I know these are upsetting to read. They are hard to even write. The thing is, I’m not making any of these up. These and more are actual scenarios I’ve personally been a part of.
I think considering the question “what are you waiting for” instead of “when is it time” clarifies a lot of things. It often brings to mind the scenarios that we don’t want our animals to experience if it is in our power to prevent it.
I can’t think of anything more awful than waiting to euthanize my arthritic old horse until they are down in the cold mud, struggling and panicking for hours.
I will gently put her to sleep on a warm day when the sun is shining, while she is standing and her last hours will be filled with love and gratitude for the years of service she gave to me.
I will not wait until the bad days have squeezed out all the good ones until there is only suffering. That isn’t fair and that is as selfish as euthanizing too early. Somewhere between convenience and a love too great to let them go is a happy medium where the needs and suffering of the animal are considered independent of the human’s needs.
I told you, this “right time” stuff is tricky.
Here’s what I’ve learned in my very short five years of being a veterinarian and listening and seeing clients talk to me about death and wrestling with this question.
You know when it’s time.
Your gut is very intuitive.
Your job is to listen to your gut. It starts with a small voice. “Someday,” it says. Not today, not tomorrow, and not next week. But it’s coming.
I look at Farley, 21 years old in a couple of months, a tad stiffer than she was a year ago. Still maintaining weight despite crappy dentition that’s barely kept in check by regular dentals. Her death at my hand is a long ways off (unless she makes some uncharacteristically poor life decisions…always a considerations with horses) but at 21 it’s unlikely she has more years left than what we’ve had so far. I can’t afford to get complacent. Do what I can to mitigate the decline and give her a pat on the nose knowing that I’m unable to see the future and she could have a decade left, or (probably, statistically) a lot less.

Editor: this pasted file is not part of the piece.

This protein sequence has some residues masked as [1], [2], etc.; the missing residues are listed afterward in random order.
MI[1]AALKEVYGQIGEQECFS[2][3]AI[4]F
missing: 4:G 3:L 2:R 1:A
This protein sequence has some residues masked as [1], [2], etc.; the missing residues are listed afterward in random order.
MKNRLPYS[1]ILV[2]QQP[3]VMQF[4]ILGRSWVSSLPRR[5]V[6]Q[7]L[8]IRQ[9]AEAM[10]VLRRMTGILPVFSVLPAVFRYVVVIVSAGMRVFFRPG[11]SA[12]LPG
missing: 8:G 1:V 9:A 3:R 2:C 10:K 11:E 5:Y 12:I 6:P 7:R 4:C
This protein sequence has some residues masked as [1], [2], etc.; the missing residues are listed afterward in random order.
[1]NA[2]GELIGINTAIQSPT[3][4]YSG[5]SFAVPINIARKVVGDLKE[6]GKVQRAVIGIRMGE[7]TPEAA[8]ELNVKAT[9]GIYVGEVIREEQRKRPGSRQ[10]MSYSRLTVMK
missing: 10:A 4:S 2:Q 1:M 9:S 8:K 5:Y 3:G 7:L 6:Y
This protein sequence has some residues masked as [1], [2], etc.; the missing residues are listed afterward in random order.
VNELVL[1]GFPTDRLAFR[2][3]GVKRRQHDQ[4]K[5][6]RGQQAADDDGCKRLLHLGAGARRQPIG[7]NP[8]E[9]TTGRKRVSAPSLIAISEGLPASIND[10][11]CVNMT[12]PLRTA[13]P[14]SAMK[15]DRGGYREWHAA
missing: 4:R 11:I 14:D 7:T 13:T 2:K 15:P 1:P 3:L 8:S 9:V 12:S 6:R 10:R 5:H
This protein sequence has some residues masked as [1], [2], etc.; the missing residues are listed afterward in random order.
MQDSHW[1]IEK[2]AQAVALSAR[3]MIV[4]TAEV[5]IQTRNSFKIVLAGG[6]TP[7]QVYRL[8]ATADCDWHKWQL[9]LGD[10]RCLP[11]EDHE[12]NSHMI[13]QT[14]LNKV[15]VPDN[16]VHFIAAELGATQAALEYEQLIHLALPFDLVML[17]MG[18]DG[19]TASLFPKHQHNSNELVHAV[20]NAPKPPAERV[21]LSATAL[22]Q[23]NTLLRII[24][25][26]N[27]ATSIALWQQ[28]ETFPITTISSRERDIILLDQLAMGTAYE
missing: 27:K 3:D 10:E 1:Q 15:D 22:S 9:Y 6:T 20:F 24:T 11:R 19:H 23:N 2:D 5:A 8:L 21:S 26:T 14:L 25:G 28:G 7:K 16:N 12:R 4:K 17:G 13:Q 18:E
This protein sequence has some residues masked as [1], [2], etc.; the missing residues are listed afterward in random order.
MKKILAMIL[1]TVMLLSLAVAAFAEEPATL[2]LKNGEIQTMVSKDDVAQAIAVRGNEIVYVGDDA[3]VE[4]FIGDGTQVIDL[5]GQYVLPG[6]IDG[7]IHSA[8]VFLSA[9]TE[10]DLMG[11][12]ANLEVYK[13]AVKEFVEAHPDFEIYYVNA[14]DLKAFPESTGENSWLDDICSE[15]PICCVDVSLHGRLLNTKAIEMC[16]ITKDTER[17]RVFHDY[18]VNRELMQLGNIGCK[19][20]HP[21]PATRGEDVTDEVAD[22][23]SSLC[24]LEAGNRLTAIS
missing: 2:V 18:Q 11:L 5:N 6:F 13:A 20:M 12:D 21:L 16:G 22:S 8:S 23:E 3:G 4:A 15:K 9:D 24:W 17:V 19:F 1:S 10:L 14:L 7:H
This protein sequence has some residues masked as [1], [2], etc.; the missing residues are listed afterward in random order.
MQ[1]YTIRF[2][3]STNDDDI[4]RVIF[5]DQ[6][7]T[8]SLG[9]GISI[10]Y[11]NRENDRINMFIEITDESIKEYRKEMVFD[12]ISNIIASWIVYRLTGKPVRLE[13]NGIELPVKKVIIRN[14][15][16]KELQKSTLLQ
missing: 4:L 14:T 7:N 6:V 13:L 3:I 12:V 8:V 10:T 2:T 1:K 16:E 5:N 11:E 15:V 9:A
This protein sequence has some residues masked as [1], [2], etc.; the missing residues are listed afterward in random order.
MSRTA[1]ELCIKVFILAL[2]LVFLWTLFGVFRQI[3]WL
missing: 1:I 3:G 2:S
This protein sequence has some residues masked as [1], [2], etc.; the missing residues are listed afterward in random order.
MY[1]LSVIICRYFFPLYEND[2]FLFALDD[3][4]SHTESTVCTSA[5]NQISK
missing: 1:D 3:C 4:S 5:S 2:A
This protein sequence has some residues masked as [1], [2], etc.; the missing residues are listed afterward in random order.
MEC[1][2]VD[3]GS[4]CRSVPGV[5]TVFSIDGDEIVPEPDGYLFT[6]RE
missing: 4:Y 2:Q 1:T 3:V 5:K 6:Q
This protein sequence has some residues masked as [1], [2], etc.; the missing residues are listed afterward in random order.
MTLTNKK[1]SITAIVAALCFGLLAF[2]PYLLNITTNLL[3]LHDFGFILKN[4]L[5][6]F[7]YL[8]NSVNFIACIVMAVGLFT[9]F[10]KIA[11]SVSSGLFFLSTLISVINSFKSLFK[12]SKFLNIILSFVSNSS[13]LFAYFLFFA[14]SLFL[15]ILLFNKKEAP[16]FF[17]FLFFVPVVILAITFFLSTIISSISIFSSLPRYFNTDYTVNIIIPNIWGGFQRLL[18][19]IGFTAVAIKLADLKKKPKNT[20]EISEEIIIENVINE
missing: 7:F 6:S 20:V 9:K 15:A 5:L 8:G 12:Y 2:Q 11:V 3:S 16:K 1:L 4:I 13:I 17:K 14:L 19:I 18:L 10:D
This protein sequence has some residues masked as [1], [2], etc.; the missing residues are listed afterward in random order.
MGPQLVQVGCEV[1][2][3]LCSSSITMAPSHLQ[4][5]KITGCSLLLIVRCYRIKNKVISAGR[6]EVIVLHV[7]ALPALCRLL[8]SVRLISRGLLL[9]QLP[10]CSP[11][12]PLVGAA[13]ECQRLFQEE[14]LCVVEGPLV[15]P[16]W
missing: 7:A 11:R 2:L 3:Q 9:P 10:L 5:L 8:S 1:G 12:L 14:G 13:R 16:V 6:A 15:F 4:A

At some point “some day” turns into “soon.” Not today, not tomorrow, but it’s time to turn a critical eye towards the question of “what are you waiting for?” That will help define the end markers.
Maybe it took an extra try to get up in soft footing after that roll. During turn out she falls. She’s never done that before. Now when she runs in the arena there are no wild gallops.
How long do I wait? Depending on circumstances I try controlling the footing, medication, management, but at some point all that can be done in the specific circumstances has been done (which doesn’t mean that everything has been tried because time and money is never unlimited, at least in mine and my client’s lives. And that’s OK too.). Now there’s evidence that one night she struggled for a prolonged time trying to get to her feet.
But she’s fat and shiny and nickers at me when I go out to the barn.
Is it time?
Your gut hurts. You can barely think through the decision and your mind slips off sideways when you think about doing it even as you try to grab it with both hands you can turn it over and see it from all angles. You think about the judgement of social media and others looking in from the outside. “You could have….”, “You should have….”, “Why didn’t you just…” Will others think you euthanized for because it was easy? You just bought a new car and your new baby is taking up a lot of your time. You have a big vacation planned and you fly out next week.
Folks, these decisions aren’t easy.
I can’t give you an algorithm where you plug-in numbers and it gives you a result.
Here’s what I can offer for comfort.
I’ve done literally hundreds of euthanasias as a vet so far in almost every species imaginable. Only twice have I turned someone away and said “no, I will not euthanize your animal.”* That’s because you, as an owner know your animal well. Sometimes you need me to chat with you about your decision, but usually I’m able to validate your gut feeling. Most of the time, it was time to make the decision to let them go a week ago, but you couldn’t bring yourself to do it and waited.